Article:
Bernhard Willhelm Goes Back to School

The 18 (or so it seemed) chandeliers that blinged above the waiting runway of Vienna’s University of Applied Arts graduate collection signaled a change. A far cry from the previous year’s stadium, this group show was housed in the elegant Orangerie of Schönbrunn, residence of the former Austro-Hungarian imperial family.

Precipitating the change was the hiring of a man not known for subtlety, Bernhard Willhelm, as head professor for the university’s fashion track, taking over for previous luminaries who include include Helmut Lang, Raf Simons and Vivienne Westwood. As as the lights dimmed and we entered a wild world of color, theatricality and a bit of confusion, the answer to what his curriculum had been became clear.

The show opened with what appeared to be a Viennese ode to the streets (however, not the streets of Vienna) with models laughing and vamping in fake gold chains and deconstructed T-shirts with the words “I ♥ Vienna” across them. Following this came more drama with owl-printed opera coats, Pan fluting techno, a couple of children and an interlude drag performance. Yes, just twenty minutes into the nearly 1½ -hour-long presentation and there could be no doubt that Bernhard Willhelm was in charge. As for the students’ work, there were some serious moments that went by, pieces and fragments that were honestly progressive and well-made.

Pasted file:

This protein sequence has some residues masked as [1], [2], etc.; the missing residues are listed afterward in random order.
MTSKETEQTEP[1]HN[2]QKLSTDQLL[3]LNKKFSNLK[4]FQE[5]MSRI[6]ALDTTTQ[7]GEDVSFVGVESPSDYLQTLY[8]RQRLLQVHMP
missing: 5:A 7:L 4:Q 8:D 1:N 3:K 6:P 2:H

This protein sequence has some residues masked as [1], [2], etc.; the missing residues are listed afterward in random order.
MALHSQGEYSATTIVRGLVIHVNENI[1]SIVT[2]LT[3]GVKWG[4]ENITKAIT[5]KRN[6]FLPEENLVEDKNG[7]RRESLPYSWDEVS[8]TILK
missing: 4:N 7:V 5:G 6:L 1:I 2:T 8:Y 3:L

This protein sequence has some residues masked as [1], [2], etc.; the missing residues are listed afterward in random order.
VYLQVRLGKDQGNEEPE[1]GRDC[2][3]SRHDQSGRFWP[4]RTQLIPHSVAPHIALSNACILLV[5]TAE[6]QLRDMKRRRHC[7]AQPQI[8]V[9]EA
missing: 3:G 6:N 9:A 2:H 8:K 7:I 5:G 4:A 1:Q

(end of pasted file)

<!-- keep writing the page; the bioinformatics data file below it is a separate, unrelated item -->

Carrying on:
Graduating this year, Elizaveta Fateeva showed boundary-pushing silhouttes in a modestly chic frame, while Bernhard Gruber’s whimsical take on his Austrian heritage produced standout oversized bags and capes. For her part, Stella Achenbach offered beautiful, tricked-out bathing suits. Other highlights included Andra Dumitrascu’s multi-patterned work, which called to mind the iconic images of mid-century Malian photographer Seydou Keita. Luciano Raimondi pulled off a nearly flawless presentation that was at once calm and unobtrusive, yet still loud in its own way.

Last year, under the tutelage of Veronique Branquino, a much more austere line ran through the collections. How can so many students make a complete turnaround within the space of one year? During an interview with, Bernhard Willhelm said of his teaching methods, “When I see step-by-step how a student’s collection develops, and if we’ve talked it over, then this aesthetic doesn’t have to have anything to do with me.” Many in the audience would have disagreed.

—Adia Trischler for, photos Shoji Fuji

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